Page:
Author Archives: smithamundsen

Recent Decision Highlights Risk of Post-Employment Retaliation Claims

Contributed by Suzanne Newcomb, July 30, 2019

3d illustration of scales of justice and gavel on orange background

A federal court in Pennsylvania recently ruled that a former employee presented sufficient evidence to warrant a jury trial on a claim she was retaliated against after she resigned. The decision serves as a good reminder that anti-retaliation protections extend beyond the end of the employment relationship to protect former employees.

Cherie Leese complained of sexual harassment while employed by a state agency. She later filed a charge alleging she was issued discipline in retaliation for her report. The parties eventually settled. As part of that settlement, Leese resigned and agreed not to apply for or accept employment within a subset of state agencies. Leese expressly retained the right to seek employment in other areas of state government. When her numerous attempts to secure another position failed, Leese filed a new charge, this time claiming her former employer retaliated against her after she resigned by hindering her attempts to get a new job.

The state, like many large employers, coded former employees based on the circumstances of their separation. Leese was assigned an unusual code, “voluntary resignation contact former agency.” Inquiries regarding Leese were directed to the agency’s general counsel, who responded by stating, “I can make no comment regarding Ms. Leese’s separation.” Leese presented evidence to suggest the code and response were atypical and that they “raised a red flag” which took her out of the running for various positions. 

A well-drafted release protects against claims stemming from conduct occurring before the agreement is signed, but individuals generally cannot waive their rights with respect to future events. As some courts have put it, “an employer cannot purchase a license to discriminate.”

So what steps can an employer take to protect against post-employment retaliation claims?

First, establish a protocol for responding to requests for information regarding former employees, train all supervisors on the protocol, and insist they follow it, regardless of the circumstances underlying an employee’s departure. To better control what information is released, consider directing all requests to a designated individual or department (usually HR). To prove retaliation – whether post-employment or otherwise – a plaintiff must link her protected activity to an adverse action. Leese’s claim was bolstered by evidence that the agency deviated from its usual practice when responding to requests for information about her. The ability to prove that the plaintiff was treated in exactly the same manner as everyone else often allows an employer to avoid trial by defeating a retaliation claim on summary judgment.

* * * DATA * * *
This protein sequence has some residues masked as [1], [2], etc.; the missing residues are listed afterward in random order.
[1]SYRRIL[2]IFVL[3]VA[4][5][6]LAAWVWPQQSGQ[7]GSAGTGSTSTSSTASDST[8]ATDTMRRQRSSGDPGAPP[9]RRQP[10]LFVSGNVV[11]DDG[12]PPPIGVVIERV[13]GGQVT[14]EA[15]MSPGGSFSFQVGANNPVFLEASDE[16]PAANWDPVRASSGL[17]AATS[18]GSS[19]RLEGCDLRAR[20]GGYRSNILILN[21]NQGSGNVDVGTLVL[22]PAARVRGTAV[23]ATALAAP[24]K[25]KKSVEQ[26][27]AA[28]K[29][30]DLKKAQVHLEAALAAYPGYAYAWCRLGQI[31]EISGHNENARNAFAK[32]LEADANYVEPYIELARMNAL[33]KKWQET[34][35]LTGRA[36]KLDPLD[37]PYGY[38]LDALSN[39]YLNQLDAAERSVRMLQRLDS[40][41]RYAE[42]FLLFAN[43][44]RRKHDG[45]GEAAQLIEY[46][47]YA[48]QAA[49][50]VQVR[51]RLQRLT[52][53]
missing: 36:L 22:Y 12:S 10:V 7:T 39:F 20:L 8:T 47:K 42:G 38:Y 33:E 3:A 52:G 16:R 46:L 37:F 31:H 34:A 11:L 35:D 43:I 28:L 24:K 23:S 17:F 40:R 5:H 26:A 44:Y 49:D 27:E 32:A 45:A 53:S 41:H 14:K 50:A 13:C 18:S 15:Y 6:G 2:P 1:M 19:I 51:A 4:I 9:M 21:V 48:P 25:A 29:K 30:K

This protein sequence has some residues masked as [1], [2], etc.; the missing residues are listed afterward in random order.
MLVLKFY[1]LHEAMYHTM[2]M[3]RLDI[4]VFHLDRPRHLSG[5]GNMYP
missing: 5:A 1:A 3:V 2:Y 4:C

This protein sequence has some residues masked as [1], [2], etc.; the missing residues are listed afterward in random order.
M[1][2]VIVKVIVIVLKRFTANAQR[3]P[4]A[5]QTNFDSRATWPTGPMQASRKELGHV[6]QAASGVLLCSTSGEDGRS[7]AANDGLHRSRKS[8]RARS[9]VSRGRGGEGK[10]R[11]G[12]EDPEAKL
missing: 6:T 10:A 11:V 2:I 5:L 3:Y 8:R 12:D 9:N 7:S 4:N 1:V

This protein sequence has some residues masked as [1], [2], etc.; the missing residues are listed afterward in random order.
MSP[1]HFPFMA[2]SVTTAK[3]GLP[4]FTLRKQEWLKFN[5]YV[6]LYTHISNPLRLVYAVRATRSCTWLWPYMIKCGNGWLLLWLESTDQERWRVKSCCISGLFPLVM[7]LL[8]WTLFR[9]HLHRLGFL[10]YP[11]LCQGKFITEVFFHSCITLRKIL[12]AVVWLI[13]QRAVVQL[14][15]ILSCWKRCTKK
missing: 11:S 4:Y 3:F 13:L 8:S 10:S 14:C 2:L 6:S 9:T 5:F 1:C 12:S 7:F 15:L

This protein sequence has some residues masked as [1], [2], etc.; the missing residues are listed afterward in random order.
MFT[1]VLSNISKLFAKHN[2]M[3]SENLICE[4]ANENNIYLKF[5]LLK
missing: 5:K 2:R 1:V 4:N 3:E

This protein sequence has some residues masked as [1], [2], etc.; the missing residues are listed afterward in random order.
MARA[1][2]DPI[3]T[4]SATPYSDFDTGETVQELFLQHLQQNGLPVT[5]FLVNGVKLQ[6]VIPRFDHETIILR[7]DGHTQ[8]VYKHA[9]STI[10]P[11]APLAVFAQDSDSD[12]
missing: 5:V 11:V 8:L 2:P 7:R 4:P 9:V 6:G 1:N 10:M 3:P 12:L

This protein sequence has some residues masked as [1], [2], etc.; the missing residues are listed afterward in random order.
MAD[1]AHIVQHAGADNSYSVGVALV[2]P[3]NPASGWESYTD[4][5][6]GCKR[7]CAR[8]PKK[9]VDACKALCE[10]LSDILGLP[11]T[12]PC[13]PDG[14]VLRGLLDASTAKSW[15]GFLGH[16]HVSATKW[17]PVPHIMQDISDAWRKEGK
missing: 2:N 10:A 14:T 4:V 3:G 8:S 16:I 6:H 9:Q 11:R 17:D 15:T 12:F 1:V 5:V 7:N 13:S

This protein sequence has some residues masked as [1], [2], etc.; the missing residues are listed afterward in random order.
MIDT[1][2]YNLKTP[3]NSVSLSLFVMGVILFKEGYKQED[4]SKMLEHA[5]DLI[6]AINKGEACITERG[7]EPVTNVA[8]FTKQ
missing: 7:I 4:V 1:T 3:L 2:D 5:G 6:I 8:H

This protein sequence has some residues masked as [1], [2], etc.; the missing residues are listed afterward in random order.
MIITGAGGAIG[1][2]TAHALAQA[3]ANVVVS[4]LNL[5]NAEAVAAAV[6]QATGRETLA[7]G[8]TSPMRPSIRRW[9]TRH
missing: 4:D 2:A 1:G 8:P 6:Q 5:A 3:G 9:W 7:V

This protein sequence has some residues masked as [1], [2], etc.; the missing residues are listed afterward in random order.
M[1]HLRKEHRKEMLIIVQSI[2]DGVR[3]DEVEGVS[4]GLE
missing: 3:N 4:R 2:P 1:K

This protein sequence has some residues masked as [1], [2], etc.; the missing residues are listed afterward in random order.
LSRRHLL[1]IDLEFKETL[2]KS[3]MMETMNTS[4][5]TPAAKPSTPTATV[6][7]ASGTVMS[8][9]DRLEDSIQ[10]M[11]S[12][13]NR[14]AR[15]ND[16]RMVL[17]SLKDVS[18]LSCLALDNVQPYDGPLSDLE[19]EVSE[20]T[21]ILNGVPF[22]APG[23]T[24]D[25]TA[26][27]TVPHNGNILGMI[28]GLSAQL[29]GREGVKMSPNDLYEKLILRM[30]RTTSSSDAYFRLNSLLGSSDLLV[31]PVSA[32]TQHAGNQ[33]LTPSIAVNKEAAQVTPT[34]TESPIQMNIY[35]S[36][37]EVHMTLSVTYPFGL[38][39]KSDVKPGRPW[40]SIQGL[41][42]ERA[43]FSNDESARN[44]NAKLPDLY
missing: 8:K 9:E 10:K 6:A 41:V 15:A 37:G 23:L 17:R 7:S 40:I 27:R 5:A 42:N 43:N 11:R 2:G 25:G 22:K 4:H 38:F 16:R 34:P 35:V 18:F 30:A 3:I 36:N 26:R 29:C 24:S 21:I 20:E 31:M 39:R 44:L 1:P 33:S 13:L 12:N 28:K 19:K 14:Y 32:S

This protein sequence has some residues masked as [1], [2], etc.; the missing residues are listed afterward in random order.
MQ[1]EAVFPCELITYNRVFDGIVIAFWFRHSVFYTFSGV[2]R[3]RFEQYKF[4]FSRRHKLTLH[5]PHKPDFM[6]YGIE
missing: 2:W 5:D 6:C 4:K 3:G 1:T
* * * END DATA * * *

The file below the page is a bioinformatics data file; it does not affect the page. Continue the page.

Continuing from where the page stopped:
Second, when negotiating severance or a settlement, expressly discuss whether the individual is eligible for rehire and what information the employer will provide in response to reference requests and other inquiries about the individual (** be mindful of restrictions in your local jurisdiction and/or industry – in Vermont, for example, including a no-rehire provision may invalidate a sexual harassment settlement). Incorporating the parties’ agreement on these items into the formal agreement provides certainty for both parties and avoids surprises down the road.

Can Employers Drop their Health Plan and Just Give Employees Cash Instead?

Contributed by Rebecca Dobbs Bush, July 23, 2019

stethoscope on cash cost of healthcare concept

Several years ago, a trend was emerging that consisted of third-party, private marketplaces where employers could have their employees purchase health care with an “allowance” of sorts. This “allowance” could be facilitated by an employer that set up a stand-alone Health Reimbursement Arrangement (HRA). The emerging trend was analogous to the way traditional pension plans evolved to 401(k)s. Then, before things could take off, the Affordable Care Act put a halt to it. Essentially, the ACA said that these stand-alone HRA plans broke the rules because they had annual limits. And, under the ACA, health plans were not allowed to have annual limits on the amount of benefits provided. So, employers moved on and tried to look for a different way to reduce the amount they were spending on health benefits for their employees.